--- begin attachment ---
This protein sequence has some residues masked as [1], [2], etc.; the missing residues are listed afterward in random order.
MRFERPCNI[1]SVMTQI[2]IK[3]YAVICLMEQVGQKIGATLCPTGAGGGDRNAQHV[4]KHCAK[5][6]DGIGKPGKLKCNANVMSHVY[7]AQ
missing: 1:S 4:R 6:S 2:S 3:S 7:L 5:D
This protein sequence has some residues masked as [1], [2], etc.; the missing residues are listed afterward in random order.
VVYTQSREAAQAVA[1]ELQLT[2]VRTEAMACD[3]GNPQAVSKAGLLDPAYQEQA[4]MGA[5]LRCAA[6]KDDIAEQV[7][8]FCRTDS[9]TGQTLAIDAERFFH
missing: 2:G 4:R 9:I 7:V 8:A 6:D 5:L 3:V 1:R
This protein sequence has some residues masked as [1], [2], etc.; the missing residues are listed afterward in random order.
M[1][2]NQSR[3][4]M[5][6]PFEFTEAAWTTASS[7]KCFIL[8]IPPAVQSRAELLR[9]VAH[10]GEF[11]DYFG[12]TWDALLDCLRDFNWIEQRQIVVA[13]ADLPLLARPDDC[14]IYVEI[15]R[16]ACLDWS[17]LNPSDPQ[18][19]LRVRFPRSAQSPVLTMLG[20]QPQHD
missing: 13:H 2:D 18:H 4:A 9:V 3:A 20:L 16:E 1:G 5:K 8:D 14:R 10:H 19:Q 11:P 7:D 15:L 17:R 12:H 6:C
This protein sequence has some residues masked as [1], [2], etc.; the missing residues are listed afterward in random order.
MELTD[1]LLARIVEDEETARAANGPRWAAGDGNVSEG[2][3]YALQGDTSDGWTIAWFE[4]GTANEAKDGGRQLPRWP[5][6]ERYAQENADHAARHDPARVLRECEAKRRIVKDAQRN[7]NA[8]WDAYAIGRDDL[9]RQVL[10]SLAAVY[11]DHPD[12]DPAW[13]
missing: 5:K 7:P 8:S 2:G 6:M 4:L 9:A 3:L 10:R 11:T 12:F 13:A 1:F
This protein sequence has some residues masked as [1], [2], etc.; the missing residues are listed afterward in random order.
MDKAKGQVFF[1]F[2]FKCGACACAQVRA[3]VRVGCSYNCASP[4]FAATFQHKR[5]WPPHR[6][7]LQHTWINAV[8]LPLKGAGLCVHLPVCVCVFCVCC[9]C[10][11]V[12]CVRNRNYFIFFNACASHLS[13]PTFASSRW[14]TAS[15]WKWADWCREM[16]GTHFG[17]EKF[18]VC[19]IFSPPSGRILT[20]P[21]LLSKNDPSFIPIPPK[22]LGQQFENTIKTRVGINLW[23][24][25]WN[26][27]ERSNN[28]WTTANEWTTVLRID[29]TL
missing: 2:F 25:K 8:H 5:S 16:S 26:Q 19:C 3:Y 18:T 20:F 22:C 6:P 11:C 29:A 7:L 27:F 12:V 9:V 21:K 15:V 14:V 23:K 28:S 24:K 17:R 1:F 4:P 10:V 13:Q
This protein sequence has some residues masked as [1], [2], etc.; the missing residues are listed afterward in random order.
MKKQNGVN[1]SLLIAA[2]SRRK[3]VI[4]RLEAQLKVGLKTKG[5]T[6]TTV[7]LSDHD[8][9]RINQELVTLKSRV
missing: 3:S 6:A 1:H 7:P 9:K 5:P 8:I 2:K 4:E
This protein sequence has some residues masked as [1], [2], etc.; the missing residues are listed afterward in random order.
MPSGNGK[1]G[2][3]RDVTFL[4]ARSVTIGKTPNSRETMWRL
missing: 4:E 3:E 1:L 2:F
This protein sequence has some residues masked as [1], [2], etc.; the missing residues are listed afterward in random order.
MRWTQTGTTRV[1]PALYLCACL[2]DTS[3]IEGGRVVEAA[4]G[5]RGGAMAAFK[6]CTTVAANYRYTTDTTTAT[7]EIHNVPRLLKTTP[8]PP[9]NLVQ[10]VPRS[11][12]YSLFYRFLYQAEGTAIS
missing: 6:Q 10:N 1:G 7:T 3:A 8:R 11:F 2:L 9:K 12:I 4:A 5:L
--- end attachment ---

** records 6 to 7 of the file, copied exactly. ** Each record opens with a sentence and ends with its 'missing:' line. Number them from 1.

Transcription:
This protein sequence has some residues masked as [1], [2], etc.; the missing residues are listed afterward in random order.
MKKQNGVN[1]SLLIAA[2]SRRK[3]VI[4]RLEAQLKVGLKTKG[5]T[6]TTV[7]LSDHD[8][9]RINQELVTLKSRV
missing: 3:S 6:A 1:H 7:P 9:K 5:P 8:I 2:K 4:E
This protein sequence has some residues masked as [1], [2], etc.; the missing residues are listed afterward in random order.
MPSGNGK[1]G[2][3]RDVTFL[4]ARSVTIGKTPNSRETMWRL
missing: 4:E 3:E 1:L 2:F